Species spotlight: Bluegill

This bluegill was caught in a swampy area off of a major river, a common place to find these fish throughout the south.

A favorite among almost every angler, these sunfish are found everywhere and revered where they’re found

Bluegills, Lepomis macrochirus, are one of the most-popular and populous fish in North America. For many anglers, they are the very first fish ever caught. They are known among fisheries experts as “laterally compressed, or flattened sunfish.”

Depending on the water color and quality where they are found, bluegills can range from almost solid black to olive in color with orange or yellow breasts. Their fins are clear, except for a distinguishing black smudge on the bottom of the rear of the dorsal fin. Along with its black earflap, that black smudge is the surest way to identify it from some other members of the sunfish family.

As the name implies, these fish often — but not always — have blue to violet coloring on their gills and throughout the top portion of their bodies. This is most evident among males that are breeding.

The bluegill is native to the eastern United States, but it exists nationwide thanks to stocking programs. They are one of the most-commonly stocked fish in ponds and lakes. They are a favorite among anglers, especially those who like to fish the old-fashioned way, with live bait under a cork.

Home? Anywhere

These fish are highly tolerant of a wide range of habitat. Small ponds, creeks, rivers, swamps, oxbow lakes, retention basins and drainage ditches are all suitable waters. They are usually found close to some type of structure, including flooded vegetation, tree stumps, downed timber, rock walls and sunken debris.

Anglers find their share of bluegills in mostly shallow water during the warm months,; few anglers fish for them during winter. Those that do often find them as deep as 60 feet in lakes.

Bluegills aren’t too picky about what they eat. Insects of all sizes, small invertebrates, crawdads, freshwater mussels, grass shrimp and tiny fish make up their diets. Their mouths are fairly small, which limits their choice of potential meals.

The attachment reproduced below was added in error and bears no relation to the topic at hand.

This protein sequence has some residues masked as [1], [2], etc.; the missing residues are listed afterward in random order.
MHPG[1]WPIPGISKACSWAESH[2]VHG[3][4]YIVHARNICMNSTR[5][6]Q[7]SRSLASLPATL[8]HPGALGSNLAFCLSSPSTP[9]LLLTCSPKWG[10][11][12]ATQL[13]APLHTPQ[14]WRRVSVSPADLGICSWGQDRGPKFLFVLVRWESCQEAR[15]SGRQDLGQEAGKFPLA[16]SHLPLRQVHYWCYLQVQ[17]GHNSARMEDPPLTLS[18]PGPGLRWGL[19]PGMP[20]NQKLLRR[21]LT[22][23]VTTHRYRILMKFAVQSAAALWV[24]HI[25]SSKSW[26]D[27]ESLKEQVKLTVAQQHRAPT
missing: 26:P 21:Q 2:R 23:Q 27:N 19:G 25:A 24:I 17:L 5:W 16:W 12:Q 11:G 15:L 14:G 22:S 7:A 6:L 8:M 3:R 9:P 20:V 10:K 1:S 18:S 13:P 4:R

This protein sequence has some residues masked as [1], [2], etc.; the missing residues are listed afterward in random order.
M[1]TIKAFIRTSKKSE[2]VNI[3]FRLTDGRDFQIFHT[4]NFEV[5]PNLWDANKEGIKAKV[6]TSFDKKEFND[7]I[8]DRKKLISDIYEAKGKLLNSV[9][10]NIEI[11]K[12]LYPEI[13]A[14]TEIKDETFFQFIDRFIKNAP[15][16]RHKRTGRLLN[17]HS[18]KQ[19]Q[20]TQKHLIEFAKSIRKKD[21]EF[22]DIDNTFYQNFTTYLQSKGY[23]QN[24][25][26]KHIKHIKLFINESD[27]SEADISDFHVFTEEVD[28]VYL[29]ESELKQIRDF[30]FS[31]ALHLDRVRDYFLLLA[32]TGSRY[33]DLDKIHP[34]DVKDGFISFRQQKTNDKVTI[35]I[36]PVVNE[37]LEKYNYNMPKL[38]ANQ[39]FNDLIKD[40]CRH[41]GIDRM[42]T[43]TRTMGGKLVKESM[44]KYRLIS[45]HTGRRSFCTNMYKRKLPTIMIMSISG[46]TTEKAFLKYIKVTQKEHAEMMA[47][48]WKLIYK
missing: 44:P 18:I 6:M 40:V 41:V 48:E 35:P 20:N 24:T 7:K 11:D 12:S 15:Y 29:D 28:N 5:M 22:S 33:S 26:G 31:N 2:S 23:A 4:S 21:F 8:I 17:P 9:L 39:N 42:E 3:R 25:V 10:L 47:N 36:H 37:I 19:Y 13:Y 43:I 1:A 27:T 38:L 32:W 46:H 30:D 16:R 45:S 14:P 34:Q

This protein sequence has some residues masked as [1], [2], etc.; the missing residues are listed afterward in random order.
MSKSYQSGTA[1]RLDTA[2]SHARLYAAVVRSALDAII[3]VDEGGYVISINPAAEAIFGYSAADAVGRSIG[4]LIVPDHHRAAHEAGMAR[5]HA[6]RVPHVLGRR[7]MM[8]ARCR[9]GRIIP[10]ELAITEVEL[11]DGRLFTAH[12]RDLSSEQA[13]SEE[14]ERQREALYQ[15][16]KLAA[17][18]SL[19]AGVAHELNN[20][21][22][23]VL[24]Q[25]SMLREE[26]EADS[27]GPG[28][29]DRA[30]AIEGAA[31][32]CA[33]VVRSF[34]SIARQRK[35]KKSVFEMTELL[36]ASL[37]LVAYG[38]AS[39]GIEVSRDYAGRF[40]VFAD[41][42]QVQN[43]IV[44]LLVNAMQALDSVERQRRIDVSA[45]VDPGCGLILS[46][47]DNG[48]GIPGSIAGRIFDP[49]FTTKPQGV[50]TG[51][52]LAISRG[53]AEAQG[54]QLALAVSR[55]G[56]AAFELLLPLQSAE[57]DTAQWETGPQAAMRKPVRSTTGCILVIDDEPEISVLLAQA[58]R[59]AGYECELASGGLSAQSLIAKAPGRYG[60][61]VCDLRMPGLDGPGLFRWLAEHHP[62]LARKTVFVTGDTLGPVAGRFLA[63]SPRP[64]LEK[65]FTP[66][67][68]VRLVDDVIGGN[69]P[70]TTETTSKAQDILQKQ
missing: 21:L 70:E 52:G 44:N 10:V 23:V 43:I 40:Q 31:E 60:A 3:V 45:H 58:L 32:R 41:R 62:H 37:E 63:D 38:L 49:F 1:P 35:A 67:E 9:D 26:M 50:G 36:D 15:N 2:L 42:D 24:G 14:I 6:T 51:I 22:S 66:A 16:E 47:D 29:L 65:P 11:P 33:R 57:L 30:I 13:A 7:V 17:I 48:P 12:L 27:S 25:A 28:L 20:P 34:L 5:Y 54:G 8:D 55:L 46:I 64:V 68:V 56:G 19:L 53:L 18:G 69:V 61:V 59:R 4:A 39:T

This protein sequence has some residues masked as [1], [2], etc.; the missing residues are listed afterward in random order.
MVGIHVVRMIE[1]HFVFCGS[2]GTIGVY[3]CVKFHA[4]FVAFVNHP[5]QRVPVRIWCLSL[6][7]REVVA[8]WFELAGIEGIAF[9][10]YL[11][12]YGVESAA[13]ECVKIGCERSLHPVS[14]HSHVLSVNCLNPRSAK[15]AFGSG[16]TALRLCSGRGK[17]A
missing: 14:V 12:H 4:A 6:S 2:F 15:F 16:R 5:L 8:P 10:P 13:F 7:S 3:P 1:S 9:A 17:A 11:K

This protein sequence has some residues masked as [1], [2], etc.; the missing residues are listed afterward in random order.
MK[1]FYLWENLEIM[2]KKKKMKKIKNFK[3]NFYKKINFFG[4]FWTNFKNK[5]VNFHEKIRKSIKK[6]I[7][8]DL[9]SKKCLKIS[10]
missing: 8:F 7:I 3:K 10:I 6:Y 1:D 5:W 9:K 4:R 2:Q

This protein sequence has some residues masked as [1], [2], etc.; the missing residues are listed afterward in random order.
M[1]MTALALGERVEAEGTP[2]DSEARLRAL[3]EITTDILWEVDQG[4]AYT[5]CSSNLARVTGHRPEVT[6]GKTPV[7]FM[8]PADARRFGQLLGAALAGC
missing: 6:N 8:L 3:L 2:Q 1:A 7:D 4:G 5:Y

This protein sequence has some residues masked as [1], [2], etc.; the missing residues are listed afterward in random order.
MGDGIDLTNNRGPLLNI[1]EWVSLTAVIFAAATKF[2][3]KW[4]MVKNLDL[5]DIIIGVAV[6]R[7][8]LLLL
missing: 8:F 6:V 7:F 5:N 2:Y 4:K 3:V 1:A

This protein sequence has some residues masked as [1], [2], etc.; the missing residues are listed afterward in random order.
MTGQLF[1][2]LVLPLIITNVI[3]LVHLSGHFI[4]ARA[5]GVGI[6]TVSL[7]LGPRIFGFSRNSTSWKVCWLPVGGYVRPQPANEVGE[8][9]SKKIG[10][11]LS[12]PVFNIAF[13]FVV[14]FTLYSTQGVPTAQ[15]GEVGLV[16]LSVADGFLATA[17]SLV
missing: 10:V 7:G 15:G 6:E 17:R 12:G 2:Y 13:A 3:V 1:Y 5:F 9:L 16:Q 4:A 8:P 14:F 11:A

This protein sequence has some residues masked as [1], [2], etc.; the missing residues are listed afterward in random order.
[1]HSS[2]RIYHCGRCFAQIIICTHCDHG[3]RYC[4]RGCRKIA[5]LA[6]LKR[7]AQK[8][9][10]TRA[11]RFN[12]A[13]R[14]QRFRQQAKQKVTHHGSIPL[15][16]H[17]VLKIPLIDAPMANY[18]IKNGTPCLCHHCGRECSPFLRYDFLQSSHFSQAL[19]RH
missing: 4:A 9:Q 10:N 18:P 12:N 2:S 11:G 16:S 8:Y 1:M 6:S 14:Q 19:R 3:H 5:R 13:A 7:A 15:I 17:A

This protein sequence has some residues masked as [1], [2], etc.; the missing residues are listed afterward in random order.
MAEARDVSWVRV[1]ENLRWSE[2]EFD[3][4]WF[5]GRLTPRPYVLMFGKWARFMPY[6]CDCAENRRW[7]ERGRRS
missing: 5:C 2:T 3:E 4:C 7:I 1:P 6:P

Live crickets are among the most-popular baits for bluegill anglers. Live red worms, night crawlers, wax worms, and catalpa worms will also draw strikes. Small crawdads are excellent baits but not widely available at bait shops. Small spinners, tiny crankbaits and artificial flies also work great.

Even on dark-bodied bluegills, the black smudge on the rear, lower part of the dorsal fin is evident and helps to distinguish these fish from other members of the sunfish family.

Safety in numbers

Bluegill colonies are often made up of as many as 100 circular nests. Safety in numbers seems to be their motto, as their huge colonies help protect their eggs and fry from predator fish. They spawn throughout many months, as long as the water temperature is at least 75 degrees. In the South, this usually lasts from May through August, sometimes into September.

Prolific spawners

Females can lay up to 80,000 eggs in a year, and they often deposit them in several different nests. Males, likewise, spray their sperm in multiple nests. The bluegill is the only species of sunfish that does this. The males guard the colonies until the fry disperse.

Bluegills are often called bream, sunfish, sunny, blue sunfish, coppernose and blue perch. They are often confused with redear sunfish, aka shellcrackers, and with green sunfish and redbreast sunfish.

The Louisiana state record bluegill weighed 1.83 pounds and was caught by Timothy Delaney in Iatt Lake during May of 2016. The world-record bluegill weighed 4 pounds, 12 ounces and was caught by T. Hudson in Ketona Lake, Ala., on April 9, 1950. That fish is not only the world record, but is also the oldest bluegill on record from any state.

The post Species spotlight: Bluegill first appeared on MS-Sportsman.com.

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About Brian Cope 98 Articles
Brian Cope of Edisto Island, S.C., is a retired Air Force combat communications technician. He has a B.A. in English Literature from the University of South Carolina and has been writing about the outdoors since 2006. He’s spent half his life hunting and fishing. The rest, he said, has been wasted.

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